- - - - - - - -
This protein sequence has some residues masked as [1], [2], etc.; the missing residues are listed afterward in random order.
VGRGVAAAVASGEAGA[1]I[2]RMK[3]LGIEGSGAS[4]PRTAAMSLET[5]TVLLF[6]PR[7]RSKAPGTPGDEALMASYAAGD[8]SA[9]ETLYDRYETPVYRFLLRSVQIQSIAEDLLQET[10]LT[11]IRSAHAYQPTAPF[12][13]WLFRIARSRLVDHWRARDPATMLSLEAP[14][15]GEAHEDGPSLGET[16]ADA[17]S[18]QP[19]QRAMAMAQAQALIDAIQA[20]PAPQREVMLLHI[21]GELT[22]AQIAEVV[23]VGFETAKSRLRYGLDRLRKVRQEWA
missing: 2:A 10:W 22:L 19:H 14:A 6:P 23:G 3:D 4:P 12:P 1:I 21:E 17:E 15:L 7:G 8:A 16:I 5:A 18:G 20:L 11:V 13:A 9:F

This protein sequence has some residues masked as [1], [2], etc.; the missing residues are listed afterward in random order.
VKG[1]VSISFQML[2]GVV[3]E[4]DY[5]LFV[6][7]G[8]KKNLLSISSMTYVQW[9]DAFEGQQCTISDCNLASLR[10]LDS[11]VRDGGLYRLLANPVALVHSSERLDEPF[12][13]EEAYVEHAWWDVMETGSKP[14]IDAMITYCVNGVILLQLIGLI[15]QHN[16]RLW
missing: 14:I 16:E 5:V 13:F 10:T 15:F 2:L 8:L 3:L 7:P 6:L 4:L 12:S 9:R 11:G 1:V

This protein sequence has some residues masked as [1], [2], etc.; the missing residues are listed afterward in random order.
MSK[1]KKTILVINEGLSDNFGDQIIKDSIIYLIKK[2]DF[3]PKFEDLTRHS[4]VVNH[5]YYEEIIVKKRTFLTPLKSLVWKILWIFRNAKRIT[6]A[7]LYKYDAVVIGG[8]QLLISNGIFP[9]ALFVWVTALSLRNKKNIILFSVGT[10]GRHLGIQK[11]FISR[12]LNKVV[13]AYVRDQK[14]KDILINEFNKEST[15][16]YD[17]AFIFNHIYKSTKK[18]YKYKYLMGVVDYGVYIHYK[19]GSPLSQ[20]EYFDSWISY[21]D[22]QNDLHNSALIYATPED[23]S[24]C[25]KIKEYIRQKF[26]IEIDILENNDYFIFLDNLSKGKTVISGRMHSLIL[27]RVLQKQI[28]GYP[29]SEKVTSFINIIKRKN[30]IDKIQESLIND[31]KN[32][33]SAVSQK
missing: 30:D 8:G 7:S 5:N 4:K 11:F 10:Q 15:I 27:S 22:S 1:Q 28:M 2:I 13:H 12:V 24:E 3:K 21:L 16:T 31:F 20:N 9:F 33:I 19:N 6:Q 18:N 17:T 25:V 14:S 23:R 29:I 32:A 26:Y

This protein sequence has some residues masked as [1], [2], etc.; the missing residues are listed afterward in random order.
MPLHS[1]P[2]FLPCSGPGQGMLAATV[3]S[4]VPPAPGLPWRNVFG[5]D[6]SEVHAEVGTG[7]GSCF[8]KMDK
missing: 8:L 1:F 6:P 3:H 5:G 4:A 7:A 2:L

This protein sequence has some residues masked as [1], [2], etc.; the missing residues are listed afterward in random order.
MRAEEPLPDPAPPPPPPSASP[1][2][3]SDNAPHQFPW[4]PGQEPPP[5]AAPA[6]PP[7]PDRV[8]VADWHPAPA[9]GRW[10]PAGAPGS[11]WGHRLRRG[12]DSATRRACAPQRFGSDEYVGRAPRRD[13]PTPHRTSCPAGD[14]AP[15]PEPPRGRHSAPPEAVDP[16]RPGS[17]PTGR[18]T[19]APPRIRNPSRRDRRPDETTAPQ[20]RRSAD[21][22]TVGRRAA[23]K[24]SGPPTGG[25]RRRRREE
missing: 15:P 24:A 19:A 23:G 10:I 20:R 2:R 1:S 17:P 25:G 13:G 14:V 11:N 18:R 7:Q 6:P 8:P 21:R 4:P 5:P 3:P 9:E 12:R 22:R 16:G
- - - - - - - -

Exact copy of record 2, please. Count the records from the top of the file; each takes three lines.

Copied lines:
This protein sequence has some residues masked as [1], [2], etc.; the missing residues are listed afterward in random order.
VKG[1]VSISFQML[2]GVV[3]E[4]DY[5]LFV[6][7]G[8]KKNLLSISSMTYVQW[9]DAFEGQQCTISDCNLASLR[10]LDS[11]VRDGGLYRLLANPVALVHSSERLDEPF[12][13]EEAYVEHAWWDVMETGSKP[14]IDAMITYCVNGVILLQLIGLI[15]QHN[16]RLW
missing: 14:I 16:E 5:V 13:F 10:T 15:F 2:L 8:L 3:L 7:P 6:L 4:L 12:S 9:R 11:G 1:V